Photos courtesy of Marbled Halls
It’s fantastic to keep up to date with family and friends, and with the arrival of Facebook and its constantly expanding networking possibilities, even the occasional frenemy or long-forgotten colleague might tiptoe into your social media universe. Facebook lets us see our nearest and dearest, as well as faraway friends and way-way-far-back classmates, in an up-close and personal way.
We might get to see their faces from a high school yearbook, circa 1980s or 1990s, or we can receive notification that a cousin’s Throwback Thursday image has hit our timeline from a birthday party they held way back in 1973! Facebook is a vehicle for all of us to have to face our mortality on a daily basis. Whether you like it or not, you’re bound to bump up against a photo of your face from decades ago, and then old Father Time’s relentless handiwork becomes ever so clear.
That’s one reason why dolls are such engaging collectibles. No matter the years, decades, or centuries that roll by, the doll’s face remains unchanged. If she’s preserved and protected — avoiding chips, fractures, or careless pen marks — she will remain eternally young or whatever her age at “birth” might have been. That notion of keeping a child doll youthful and untouched was frequently at the fingertips of Marbled Halls artist Connie Lowe. When I had the chance to chat with her over the past three years, she emphasized her connection to the innocence of children and their vulnerable countenances.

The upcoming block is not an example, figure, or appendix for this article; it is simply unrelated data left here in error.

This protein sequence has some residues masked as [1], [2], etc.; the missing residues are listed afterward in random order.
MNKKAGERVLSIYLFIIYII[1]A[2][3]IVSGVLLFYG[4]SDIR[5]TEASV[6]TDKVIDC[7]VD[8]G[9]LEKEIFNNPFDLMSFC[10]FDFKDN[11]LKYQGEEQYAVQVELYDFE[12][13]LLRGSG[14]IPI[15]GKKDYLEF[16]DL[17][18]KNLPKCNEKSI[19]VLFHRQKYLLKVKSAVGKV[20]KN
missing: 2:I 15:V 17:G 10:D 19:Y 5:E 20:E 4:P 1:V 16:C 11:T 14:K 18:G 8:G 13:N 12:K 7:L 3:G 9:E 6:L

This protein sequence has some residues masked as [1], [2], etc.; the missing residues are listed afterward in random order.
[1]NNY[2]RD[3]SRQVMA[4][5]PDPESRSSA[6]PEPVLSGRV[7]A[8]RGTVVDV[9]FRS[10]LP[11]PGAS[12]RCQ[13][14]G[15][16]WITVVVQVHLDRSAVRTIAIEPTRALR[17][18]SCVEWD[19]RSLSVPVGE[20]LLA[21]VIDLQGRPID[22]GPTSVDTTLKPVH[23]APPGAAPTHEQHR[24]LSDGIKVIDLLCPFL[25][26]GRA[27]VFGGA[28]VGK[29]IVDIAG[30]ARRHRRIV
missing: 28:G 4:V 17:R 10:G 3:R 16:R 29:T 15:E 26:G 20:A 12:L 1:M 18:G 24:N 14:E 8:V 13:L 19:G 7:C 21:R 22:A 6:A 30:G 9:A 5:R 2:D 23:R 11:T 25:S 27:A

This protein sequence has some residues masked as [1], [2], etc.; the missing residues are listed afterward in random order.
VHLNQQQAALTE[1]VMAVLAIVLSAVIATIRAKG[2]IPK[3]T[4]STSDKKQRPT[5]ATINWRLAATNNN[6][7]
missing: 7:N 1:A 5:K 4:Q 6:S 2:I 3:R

“I find myself often working on dolls that have big-eyed, wide-eyed faces. I’ve had fun making these funny, little dolls. When I make a doll, I don’t question why I am doing it. I think I’ve always wanted to inspire people to have fun. I think people look back on their childhoods, and for most people, that is the happiest times of their lives. I am trying to create nostalgia for people, a nostalgia for their past, happy childhoods,” Lowe told me.
During that same interview, conducted in late 2015, Lowe mentioned something that has come to fruition this year: “Little by little, and more and more, I am also being drawn to more realistic sculpts. I have always had great success with the funny dolls — the ones that might have a face that only a mother could love, like Muddles — but I am being drawn more frequently to dolls that have a more ‘serious’ or ‘real’ side to them. I am anxious to explore this more and more.”
Certainly, Lowe’s Stella doll, which debuted in 2017, fits this bill. The doll was designed to honor the children who grew up and survived the Great Depression. The dolls that will join the debuting Stella are testaments to the resilient spirit and strength of character that allowed these children — many growing up in impoverished and reduced circumstances — to become solid citizens and morally upright adults. The dolls have a forlorn look to their visages, but also a determined set to their jaws and a true grit in their eyes. Like Lin-Manuel Miranda says about America in his “My Shot” lyrics from “Hamilton,” these Depression dolls are “young, scrappy, and hungry.”
They are also a far cry from some of the impish and quirky dolls that Lowe had initially cultivated. This is an achievement that she has been toiling toward. “I’ve been making BJD dolls since 2009. However, I’ve been designing dolls of one sort or another for well over 25 years. My longevity is really owed to my collectors. I have been blessed with an amazing group. They are the real story and the real basis for what I have been able to do. They support me, and we understand one another,” Lowe declared. “My success and my ability to go off in different directions has been dependent on the collectors. I want to share a big thank-you to them all!”